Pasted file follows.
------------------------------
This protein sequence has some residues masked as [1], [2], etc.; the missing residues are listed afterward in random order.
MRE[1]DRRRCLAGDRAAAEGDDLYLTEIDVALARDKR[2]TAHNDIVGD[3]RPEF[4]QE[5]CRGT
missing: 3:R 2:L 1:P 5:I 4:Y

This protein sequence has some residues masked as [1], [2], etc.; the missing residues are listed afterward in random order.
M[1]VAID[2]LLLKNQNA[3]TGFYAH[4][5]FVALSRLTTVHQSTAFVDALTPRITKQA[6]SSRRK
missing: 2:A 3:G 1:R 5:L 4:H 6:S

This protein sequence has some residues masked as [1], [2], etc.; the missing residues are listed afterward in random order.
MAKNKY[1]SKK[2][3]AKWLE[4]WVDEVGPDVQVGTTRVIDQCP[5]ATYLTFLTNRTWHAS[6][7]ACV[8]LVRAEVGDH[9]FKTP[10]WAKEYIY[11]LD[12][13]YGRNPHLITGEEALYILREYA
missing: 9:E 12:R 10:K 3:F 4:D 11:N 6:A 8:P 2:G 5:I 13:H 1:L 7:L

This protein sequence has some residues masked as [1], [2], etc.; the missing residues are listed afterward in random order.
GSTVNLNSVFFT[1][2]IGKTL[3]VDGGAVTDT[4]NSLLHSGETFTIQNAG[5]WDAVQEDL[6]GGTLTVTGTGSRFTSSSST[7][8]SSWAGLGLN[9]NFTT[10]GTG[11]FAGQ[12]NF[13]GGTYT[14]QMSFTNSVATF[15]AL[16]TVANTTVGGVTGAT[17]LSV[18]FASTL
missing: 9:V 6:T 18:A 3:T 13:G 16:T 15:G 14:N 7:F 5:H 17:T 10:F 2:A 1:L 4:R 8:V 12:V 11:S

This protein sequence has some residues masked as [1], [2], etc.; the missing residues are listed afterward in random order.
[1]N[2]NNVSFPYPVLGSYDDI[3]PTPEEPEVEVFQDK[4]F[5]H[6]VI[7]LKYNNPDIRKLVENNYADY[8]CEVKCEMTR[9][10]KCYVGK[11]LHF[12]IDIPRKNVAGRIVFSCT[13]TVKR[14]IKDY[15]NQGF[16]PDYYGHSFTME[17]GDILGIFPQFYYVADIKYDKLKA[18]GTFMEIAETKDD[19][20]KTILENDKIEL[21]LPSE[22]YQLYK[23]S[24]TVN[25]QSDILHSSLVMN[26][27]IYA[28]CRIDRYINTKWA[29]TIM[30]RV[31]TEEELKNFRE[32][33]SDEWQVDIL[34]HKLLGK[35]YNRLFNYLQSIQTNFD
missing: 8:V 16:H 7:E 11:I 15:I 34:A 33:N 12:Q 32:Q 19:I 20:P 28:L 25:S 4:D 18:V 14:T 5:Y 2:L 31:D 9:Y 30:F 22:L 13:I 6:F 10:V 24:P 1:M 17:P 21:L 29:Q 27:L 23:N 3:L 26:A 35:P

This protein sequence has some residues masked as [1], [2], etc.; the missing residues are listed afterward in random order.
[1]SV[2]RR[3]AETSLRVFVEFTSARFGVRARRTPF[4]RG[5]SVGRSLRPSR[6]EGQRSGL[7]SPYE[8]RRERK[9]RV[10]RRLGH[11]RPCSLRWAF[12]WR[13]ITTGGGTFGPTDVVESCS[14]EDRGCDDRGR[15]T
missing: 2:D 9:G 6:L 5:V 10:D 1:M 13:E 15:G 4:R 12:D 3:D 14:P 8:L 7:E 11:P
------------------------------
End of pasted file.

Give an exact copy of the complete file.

This protein sequence has some residues masked as [1], [2], etc.; the missing residues are listed afterward in random order.
MRE[1]DRRRCLAGDRAAAEGDDLYLTEIDVALARDKR[2]TAHNDIVGD[3]RPEF[4]QE[5]CRGT
missing: 3:R 2:L 1:P 5:I 4:Y

This protein sequence has some residues masked as [1], [2], etc.; the missing residues are listed afterward in random order.
M[1]VAID[2]LLLKNQNA[3]TGFYAH[4][5]FVALSRLTTVHQSTAFVDALTPRITKQA[6]SSRRK
missing: 2:A 3:G 1:R 5:L 4:H 6:S

This protein sequence has some residues masked as [1], [2], etc.; the missing residues are listed afterward in random order.
MAKNKY[1]SKK[2][3]AKWLE[4]WVDEVGPDVQVGTTRVIDQCP[5]ATYLTFLTNRTWHAS[6][7]ACV[8]LVRAEVGDH[9]FKTP[10]WAKEYIY[11]LD[12][13]YGRNPHLITGEEALYILREYA
missing: 9:E 12:R 10:K 3:F 4:D 11:N 6:A 8:P 2:G 5:I 13:H 1:L 7:L

This protein sequence has some residues masked as [1], [2], etc.; the missing residues are listed afterward in random order.
GSTVNLNSVFFT[1][2]IGKTL[3]VDGGAVTDT[4]NSLLHSGETFTIQNAG[5]WDAVQEDL[6]GGTLTVTGTGSRFTSSSST[7][8]SSWAGLGLN[9]NFTT[10]GTG[11]FAGQ[12]NF[13]GGTYT[14]QMSFTNSVATF[15]AL[16]TVANTTVGGVTGAT[17]LSV[18]FASTL
missing: 9:V 6:T 18:A 3:T 13:G 16:T 15:G 14:N 7:F 5:H 17:T 10:F 2:A 1:L 4:R 8:V 12:V 11:S

This protein sequence has some residues masked as [1], [2], etc.; the missing residues are listed afterward in random order.
[1]N[2]NNVSFPYPVLGSYDDI[3]PTPEEPEVEVFQDK[4]F[5]H[6]VI[7]LKYNNPDIRKLVENNYADY[8]CEVKCEMTR[9][10]KCYVGK[11]LHF[12]IDIPRKNVAGRIVFSCT[13]TVKR[14]IKDY[15]NQGF[16]PDYYGHSFTME[17]GDILGIFPQFYYVADIKYDKLKA[18]GTFMEIAETKDD[19][20]KTILENDKIEL[21]LPSE[22]YQLYK[23]S[24]TVN[25]QSDILHSSLVMN[26][27]IYA[28]CRIDRYINTKWA[29]TIM[30]RV[31]TEEELKNFRE[32][33]SDEWQVDIL[34]HKLLGK[35]YNRLFNYLQSIQTNFD
missing: 8:V 16:H 7:E 11:I 15:I 34:A 33:N 12:Q 32:Q 19:I 20:P 28:L 25:S 4:D 18:V 14:T 5:Y 2:L 31:D 9:Y 30:F 22:L 13:I 6:F 10:V 24:P 1:M 17:P 21:L 29:Q 27:L 23:N 3:L 26:A 35:P

This protein sequence has some residues masked as [1], [2], etc.; the missing residues are listed afterward in random order.
[1]SV[2]RR[3]AETSLRVFVEFTSARFGVRARRTPF[4]RG[5]SVGRSLRPSR[6]EGQRSGL[7]SPYE[8]RRERK[9]RV[10]RRLGH[11]RPCSLRWAF[12]WR[13]ITTGGGTFGPTDVVESCS[14]EDRGCDDRGR[15]T
missing: 2:D 9:G 6:L 5:V 10:D 1:M 13:E 15:G 4:R 12:D 3:D 14:P 8:L 7:E 11:P